I love the simultaneously ancient and timeless look of Ruby Jack pieces. They could be worn in a Star Trek episode. They could be worn by a Roman in 200 BC. They're earthy and strong in a world where so much is flimsy. I hope my granddaughter inherits them one day and is like "damn, grandma was so cool."

I've got the Dancer and the Curve Ballet in blue, both in matching sets. I love wearing them symmetrically, also seeing all the possible asymmetrical combinations is making me want to step outside my comfort zone... I've also just treated myself to The Hydra Earrings.

Who or what are you creating for, other than for yourself?

I hope I'm creating for people who will find an unexpected joy in a piece, a new way of looking at some part of their world. Like a girl who likes seeing a different take on female bodies. Someone who didn't know a skeleton could look so comforting.

Hopefully the ancestor project will open up some discussion for white people on our own history and how we've forgotten how to see ourselves as a set of ethnicities, or part of 'tribes'. In our current age, the hard work of carrying and making sense of the past has been on the shoulders of people of colour, who've been doing the work gracefully and powerfully, but alone. As a white person I need to acknowledge an ancestral part in the suffering, and assist in actively imagining a better way forward. I'm not sure I have all the tools I need for this yet, but better to start imperfectly than not at all.

What is one of the biggest challenges for you as an artist, turning your creativity in to something that can pay the bills as well as keep you sane?

My big challenge is always: becoming aware of how I'm hampering myself. Because I'm interested in so many things I tend to get strung out between many different projects. I can get caught up in details that don't really matter. If I can't get a clear sense of something I'll just drop the whole project until a later moment, in the hopes that the answer will magically come to me. (Obviously the answer never magically comes to me.) It only ever comes through taking risks, accepting imperfections, grinding out failures. This also goes for the non-artistic parts of life: learning how to price my work, how to do taxes, how to design the process around creating so that I don't handicap myself more than necessary. For instance, knowing my tools, having the table at the right height, having enough light to work with. It sounds too easy, but if I haven't consciously realised something is hampering me in my process I won't have been able to fix it.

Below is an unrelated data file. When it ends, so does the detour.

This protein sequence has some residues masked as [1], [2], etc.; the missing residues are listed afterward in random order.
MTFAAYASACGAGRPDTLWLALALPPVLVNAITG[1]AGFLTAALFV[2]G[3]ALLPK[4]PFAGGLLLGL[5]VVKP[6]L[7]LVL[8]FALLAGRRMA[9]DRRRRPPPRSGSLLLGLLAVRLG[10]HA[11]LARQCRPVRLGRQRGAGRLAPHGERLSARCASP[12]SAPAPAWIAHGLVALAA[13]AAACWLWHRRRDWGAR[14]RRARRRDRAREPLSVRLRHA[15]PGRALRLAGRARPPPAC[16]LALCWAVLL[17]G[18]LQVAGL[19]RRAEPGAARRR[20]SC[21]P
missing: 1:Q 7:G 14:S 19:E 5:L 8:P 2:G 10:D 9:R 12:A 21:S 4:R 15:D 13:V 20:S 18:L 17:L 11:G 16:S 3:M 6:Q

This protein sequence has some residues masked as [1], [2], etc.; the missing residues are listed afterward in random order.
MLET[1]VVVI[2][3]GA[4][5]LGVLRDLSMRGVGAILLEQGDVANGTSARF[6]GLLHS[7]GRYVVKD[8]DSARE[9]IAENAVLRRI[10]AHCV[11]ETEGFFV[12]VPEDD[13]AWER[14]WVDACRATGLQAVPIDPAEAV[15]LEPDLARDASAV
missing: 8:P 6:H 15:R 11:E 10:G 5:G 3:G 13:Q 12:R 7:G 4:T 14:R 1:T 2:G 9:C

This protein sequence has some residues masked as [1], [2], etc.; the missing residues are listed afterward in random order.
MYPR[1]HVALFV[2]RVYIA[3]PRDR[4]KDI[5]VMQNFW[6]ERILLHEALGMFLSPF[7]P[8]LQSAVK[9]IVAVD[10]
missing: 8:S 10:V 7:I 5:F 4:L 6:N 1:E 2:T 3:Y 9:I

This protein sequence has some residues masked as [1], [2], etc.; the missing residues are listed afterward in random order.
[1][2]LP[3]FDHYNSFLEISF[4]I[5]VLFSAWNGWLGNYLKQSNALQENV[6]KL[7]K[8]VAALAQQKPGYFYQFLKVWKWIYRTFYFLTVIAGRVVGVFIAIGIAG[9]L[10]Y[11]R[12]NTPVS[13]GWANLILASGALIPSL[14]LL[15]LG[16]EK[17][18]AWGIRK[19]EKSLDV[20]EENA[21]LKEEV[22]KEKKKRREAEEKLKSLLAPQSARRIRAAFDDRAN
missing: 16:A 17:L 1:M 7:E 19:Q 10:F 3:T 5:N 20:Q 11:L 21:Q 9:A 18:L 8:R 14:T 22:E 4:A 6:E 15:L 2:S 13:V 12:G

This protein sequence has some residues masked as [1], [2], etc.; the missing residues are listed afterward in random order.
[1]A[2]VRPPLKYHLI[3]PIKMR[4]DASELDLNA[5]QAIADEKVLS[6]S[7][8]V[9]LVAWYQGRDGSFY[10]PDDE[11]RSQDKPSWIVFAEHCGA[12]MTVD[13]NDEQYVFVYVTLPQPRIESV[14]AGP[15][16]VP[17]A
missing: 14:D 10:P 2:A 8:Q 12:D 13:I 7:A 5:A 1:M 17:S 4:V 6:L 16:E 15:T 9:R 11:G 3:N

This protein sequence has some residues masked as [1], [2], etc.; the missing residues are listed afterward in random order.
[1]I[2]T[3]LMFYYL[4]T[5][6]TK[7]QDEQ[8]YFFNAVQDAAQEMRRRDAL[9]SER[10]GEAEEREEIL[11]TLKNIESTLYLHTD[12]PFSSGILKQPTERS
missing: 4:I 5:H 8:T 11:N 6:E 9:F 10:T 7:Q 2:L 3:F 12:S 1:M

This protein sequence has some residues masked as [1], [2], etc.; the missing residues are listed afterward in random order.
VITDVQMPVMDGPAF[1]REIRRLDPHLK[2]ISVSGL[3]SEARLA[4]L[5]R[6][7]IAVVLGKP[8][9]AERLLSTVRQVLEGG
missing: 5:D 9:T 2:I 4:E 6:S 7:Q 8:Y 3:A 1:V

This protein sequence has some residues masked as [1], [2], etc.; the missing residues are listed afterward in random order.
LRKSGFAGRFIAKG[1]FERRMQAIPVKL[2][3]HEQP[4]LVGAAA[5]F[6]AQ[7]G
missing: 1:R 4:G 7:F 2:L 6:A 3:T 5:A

What is the most important piece of creative advice you have ever received?

The advice came to me in the Dutch word "exercitie" (like an exercise, trial, practice). I had just started at an ad agency and a colleague briefed me, saying, "Don't try to get it in one go. Just make a bunch of exercises and that'll be what we need to develop the finalised design." Until then, some part of me had been convinced it was all or nothing; if I didn't get it right in one, it was because I wasn't good enough and never would be. But suddenly I was not only allowed, but expected to do and redo and redo again, and it was very liberating. We're supposed to 'fail' in our artistic process, because only through 'failing' (practising!) and observing those results, will we be able to put together something we like. Ha!

What does the adornment of jewellery mean to you and how does it make you feel?

Jewellery is this amazing thing that humans have always loved and been interested in. It's this way for us to interact with matter, creating decorative or ritual objects for self-expression; to tell a story or establish a self. I also love that some cultures actively make the family wealth into jewellery and wear it at important occasions. Something that is making a comeback now that I love is wearing precious stones not only for their look and value, but because of their symbolism or affinities. This personal interaction with the material is so charming to me, a conscious daily expression of who we want to be.

Describe your ideal friday night (but keep it family friendly)

We're sitting outside in the verdant garden of a very old stone house in the south of France. The night is warm, insects are chirping, we're drinking light wine. The metal folding chairs are just a little rickety, we find out when the cat suddenly jumps on your lap. The moon is almost full, and bright enough to see by. In the middle distance a woman is singing, possibly a prayer, possibly something she just made up. Tomorrow morning we will go to the market to see what the farmers have harvested.

Find out more about Roxane's work @roxanewing